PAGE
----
“The king requests your presence in his chambers immediately,” he says, the picture of youthful earnestness, bursting with pride at having been selected for the task and sounding very much like he's learnt the words by heart, probably repeating them to himself the whole way there.
There isn't much time to feel for him, though, because his stomach is suddenly in tangled knots of dread and confusion and vague, stubborn hope.
He puzzles over it with every step, but his thoughts are getting nowhere. Why has he been summoned? If it's to receive the death sentence the law says he deserves for his magic, why the delay? What's the point of letting him agonize for a week? Arthur is many things, but he is not the kind of king who takes a perverse enjoyment in letting his subjects suffer. So what expects him beyond that all-too-familiar door? He doesn't think he's ever opened it to find so many unknowns on the other side.
He knocks, another stark difference from before. He rarely bothered, when they were still friends, but he doesn't know what they are now, and it's better to err on the side of caution.
“Enter,” comes the muffled permission. He pushes in, and it's… underwhelming. The room is exactly the same as always, probably cleaner, considering it's been in George's tender care, and he doesn't know exactly for what stupid reason he expected it to look different, but the fact that it doesn't is surreal, like stepping into a past that can never return.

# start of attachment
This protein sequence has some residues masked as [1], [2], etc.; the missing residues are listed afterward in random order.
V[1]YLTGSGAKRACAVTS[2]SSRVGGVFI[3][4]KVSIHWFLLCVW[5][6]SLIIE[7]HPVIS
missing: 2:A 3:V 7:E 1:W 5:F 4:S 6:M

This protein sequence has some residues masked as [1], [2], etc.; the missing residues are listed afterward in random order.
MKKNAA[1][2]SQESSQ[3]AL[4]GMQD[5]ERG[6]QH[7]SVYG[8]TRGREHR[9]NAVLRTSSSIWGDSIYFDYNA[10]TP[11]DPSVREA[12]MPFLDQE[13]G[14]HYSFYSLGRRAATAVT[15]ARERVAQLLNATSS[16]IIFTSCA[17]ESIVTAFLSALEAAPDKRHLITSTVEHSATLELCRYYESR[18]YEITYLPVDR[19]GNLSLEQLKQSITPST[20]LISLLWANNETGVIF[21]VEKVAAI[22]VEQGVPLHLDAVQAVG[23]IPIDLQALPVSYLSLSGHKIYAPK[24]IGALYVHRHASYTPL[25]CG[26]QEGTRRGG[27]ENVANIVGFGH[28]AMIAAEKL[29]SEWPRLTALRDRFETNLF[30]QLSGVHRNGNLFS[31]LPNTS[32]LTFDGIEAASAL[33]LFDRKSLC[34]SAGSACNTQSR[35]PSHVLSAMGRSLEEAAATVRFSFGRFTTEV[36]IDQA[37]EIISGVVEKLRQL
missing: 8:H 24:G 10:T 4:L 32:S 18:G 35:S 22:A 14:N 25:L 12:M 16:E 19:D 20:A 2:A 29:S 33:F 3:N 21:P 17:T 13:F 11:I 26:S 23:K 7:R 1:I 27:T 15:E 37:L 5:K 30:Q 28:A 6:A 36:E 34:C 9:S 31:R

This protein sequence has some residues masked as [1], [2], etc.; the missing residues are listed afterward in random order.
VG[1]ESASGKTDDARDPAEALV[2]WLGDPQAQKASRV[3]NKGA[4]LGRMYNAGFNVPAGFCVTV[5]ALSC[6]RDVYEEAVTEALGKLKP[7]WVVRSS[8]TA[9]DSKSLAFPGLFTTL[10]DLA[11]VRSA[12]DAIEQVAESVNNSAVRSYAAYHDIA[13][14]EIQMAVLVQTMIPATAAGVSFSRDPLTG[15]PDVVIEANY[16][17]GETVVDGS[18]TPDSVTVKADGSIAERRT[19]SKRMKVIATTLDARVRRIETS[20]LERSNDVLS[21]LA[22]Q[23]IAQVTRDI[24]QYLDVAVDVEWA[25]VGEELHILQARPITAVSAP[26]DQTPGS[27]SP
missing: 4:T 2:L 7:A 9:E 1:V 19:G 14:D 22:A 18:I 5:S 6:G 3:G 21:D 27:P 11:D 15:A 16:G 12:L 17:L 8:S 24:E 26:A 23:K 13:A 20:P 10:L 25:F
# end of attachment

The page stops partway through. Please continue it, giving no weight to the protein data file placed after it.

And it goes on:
The only noticeable difference is a single high-backed chair placed carefully across from Arthur's, his desk between them, cleared of any distractions, like a barrier to create some distance. He doesn't stand to greet him, of course, because that would mean they're equals, and Arthur isn't likely to forget anytime soon that he's the king and he doesn't owe that sort of courtesy to anyone. Unlike last time, he's fully dressed and probably armed up to the roots of his hair: he never goes without a few more concealed weapons besides the very conspicuous sword at his side, just in case. The desk suddenly feels more like a shield than a studiously planned way to make him feel like a chastened schoolboy, a deterrent, something to keep him from vaulting over it and ending it right here and now.
“Sit.” He's still speaking in clipped, monosyllabic commands. That doesn't bode well, but every second that passes without an order for his immediate execution is a second gained.
Merlin doesn't speak, because even a simple ‘good morning, sire’ feels like it would fall short, a pathetic attempt at normality that might be the proverbial last straw. He just dips into a bow, because his habit of forgetting such things might very well be what kills him this time, and then sits, swallows past the lump in his throat, and waits.
“Why didn't you tell me?”
It's the most he's said since they parted, and the answers fall all over one another in an unhelpful jumble in his head. He means to say that he wanted to, that there are times when he tried and couldn't, that he should at least consider that he decided to come forward now and it's better late than never, that he did tell him before, even, shouting it out for the court to hear, and he didn't believe him, just like a week ago.
“We weren't ready,” he says instead, and he only sees how much truth there is in it once it's out. At first, it was Arthur who wasn't ready, too much of a product of his father's dogma to react with anything other than unthinking rejection; but Merlin suspects he's been ready for longer than he ever gave him credit for, and that it was only his own deep-seated fear that delayed the revelation until now.